Massimo Pigliucci on Metaethics, Part 1

William Lane Craig and Massimo Pigliucci debated the existence of God in 1998. (Click here to read the transcript.) In his opening statement, Craig presented his standard moral argument for God's existence. (1) If God does not exist, objective moral values do not exist. (2) Objective values do exist. (3) Therefore, God exists. In his opening statement, Pigliucci denied (2). Finally, the problem of morality, which I'm sure we'll have more to say about--oh yeah, I agree with Dr. Craig when he … [Read more...]

William Provine on Evolutionary Naturalism and Morality

Cornell University biologist William Provine debated UC Berkeley law professor in 1998. (Click here for a link to the transcript.) In his opening statement, Provine made the following provocative assertion. Let me summarize my views on what modern evolutionary biology tells us loud and clear — and these are basically Darwin’s views. There are no gods, no purposes, and no goal-directed forces of any kind. There is no life after death. When I die, I am absolutely certain that I am going to be dead … [Read more...]

Another Failed Defense of “The Inevitable Consequences of an Atheist Worldview”

Steve Hays has commented on my previous post, "Fact Checking the Inevitable Consequences of an Atheist Worldview." That post was a detailed summary and refutation of eight specific claims. Hays does not interact with any of the specific claims. Rather, he makes general points about my post as a whole. Here is Hays: Over at the Secular outpost, Jeff Lowder took issue with what an ostensible atheist said about “The Inevitable Consequences of an Atheist Worldview”. Jeff's attempted rebuttal is mud … [Read more...]

Fact-Checking “The Inevitable Consequences of an Atheist Worldview”

Earlier this year, J. Warner Wallace reposted on his blog something written by an anonymous writer which describes "the inevitable consequence of an atheist worldview." Wallace gives the writer the nickname "John." I want to comment on "John's" comments as well as Wallace's commentary.Before I address "John's" remarks, I first need to point out a fundamental error in the title of the post. Like many theistic non-philosophers who do apologetics, Wallace misuses the expression "inevitable co … [Read more...]

Matthew Flannagan on The Arbitrariness Objection to Divine Command Ethics

There is a standard objection to the divine command theory (DCT) that runs as follows:Either God’s commands are arbitrary or they are grounded in reasons. Arbitrary commands cannot ground moral obligations. If God’s commands are grounded in reasons, then it is those reasons, rather than God’s commands, that ground moral obligations. Either way, God’s commands are superfluous; they do not ground moral obligations.I’ll call this the Arbitrariness Argument (AA).  You can find versions … [Read more...]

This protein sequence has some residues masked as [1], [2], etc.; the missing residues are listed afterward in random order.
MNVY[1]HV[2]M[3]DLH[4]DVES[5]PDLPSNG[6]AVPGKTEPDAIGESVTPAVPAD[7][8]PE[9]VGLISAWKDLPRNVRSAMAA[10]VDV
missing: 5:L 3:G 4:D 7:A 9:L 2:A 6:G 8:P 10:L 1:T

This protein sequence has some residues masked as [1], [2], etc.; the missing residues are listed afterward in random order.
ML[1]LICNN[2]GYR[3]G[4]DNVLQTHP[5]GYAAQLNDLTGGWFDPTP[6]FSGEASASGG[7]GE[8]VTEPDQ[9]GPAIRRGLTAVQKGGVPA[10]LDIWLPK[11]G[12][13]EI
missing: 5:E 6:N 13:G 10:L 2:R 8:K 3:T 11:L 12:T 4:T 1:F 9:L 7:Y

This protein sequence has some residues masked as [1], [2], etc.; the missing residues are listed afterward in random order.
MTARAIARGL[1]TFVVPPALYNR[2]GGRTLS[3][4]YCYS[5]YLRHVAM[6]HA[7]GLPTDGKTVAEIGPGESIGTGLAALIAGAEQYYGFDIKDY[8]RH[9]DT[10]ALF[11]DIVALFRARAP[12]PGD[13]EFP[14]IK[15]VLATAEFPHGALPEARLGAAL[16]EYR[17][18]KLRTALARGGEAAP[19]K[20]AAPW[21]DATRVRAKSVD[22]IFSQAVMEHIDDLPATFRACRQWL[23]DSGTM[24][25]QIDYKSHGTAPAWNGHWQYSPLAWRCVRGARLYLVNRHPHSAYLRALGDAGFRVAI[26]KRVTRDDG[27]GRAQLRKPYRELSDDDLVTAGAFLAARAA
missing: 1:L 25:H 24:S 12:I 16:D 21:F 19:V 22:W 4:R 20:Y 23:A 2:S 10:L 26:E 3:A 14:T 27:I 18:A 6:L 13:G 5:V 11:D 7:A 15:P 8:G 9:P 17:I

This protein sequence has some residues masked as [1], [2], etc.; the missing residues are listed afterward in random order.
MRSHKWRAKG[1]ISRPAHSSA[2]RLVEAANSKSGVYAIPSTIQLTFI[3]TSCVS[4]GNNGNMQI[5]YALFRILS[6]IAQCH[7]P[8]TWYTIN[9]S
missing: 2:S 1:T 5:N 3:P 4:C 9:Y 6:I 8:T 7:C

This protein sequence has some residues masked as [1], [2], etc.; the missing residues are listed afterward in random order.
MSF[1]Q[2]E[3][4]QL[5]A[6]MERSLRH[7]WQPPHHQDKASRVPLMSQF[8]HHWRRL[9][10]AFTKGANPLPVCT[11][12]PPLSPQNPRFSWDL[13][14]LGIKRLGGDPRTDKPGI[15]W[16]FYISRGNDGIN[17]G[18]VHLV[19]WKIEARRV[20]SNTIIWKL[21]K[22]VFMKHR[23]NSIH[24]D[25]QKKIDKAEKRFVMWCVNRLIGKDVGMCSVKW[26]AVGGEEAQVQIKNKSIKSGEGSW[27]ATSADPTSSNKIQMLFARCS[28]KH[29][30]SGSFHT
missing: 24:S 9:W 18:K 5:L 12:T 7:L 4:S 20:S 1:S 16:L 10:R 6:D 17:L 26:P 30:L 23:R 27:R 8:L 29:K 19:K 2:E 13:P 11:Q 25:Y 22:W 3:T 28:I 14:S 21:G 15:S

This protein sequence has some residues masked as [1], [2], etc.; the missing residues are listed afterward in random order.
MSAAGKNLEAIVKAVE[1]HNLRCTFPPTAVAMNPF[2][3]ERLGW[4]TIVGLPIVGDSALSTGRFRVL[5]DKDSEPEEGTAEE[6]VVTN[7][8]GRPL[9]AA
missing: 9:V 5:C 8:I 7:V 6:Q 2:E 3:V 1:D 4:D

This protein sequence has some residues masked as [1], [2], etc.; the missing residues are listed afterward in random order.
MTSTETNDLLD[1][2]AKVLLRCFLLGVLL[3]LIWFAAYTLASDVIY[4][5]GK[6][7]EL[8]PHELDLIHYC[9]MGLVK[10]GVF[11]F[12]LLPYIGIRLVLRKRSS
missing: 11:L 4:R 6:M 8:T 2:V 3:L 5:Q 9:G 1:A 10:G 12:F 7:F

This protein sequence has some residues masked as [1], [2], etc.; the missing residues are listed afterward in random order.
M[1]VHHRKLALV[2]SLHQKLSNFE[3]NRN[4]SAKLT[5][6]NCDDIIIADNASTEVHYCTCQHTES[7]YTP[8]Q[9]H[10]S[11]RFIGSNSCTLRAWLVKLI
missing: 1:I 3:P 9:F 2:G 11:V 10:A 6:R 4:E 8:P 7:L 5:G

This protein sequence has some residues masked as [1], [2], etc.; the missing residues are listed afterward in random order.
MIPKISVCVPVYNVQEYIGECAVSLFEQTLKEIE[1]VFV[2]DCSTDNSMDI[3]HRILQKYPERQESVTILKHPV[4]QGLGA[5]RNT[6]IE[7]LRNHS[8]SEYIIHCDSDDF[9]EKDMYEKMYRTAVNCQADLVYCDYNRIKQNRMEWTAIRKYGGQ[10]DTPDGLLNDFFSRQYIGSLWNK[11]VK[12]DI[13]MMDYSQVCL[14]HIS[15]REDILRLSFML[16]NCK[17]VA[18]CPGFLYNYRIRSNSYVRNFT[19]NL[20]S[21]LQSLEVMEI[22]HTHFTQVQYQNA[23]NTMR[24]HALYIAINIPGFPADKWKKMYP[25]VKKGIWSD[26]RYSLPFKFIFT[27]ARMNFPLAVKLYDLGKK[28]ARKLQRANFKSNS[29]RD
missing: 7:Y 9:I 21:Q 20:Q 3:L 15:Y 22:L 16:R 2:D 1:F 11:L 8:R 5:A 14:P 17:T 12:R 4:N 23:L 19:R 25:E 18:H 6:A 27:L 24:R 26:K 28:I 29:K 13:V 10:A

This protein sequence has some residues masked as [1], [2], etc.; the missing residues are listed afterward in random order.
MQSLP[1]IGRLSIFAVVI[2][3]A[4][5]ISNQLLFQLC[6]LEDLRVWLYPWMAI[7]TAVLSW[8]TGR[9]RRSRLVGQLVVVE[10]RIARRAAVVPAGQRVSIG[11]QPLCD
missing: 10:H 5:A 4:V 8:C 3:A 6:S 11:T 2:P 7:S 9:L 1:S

Does Darwinism Make Morality Fictional?

Larry Arnhart always writes terrific blog posts; this one from 2013 is no exception. (If you're a regular reader of the Secular Outpost but not of his blog, then you should start reading his blog.) In this post, he takes issue with (among others) Michael Ruse's claim that evolutionary naturalism undermines the foundations of morality. Aside: isn't it amazing how apologists like William Lane Craig will quote Michael Ruse to make an argument from authority to support the claim that atheism leads t … [Read more...]

Atheism, Morality, and Divine Nature Theories vs. Ideal Observer Theories

This another item I found while organizing material on my hard drive. I think I am the author, but I am not certain of that. What is the advantage of divine nature theories over ideal observer theories?  Consider, for example, a divine nature theory of moral value.  On such a view, God’s nature, not God, is the source of moral value.  But what is the distinction between God and His nature?  Presumably, God’s nature is simply the collection of God’s properties or attributes (e.g., the property of … [Read more...]

Quentin Smith’s Argument for Moral Realism

I am summarizing Smith's argument here, without comment pro or con, for interested readers. Feel free to debate in the combox.In his history of 20th century moral philosophy, Ethical and Religious Thought, Quentin Smith draws the following distinction between first-level and second-level ethical beliefs: A first-level ethical belief is that something is good or evil or that something is of equal or greater value than something else, for example, that philosophical understanding is at least a … [Read more...]


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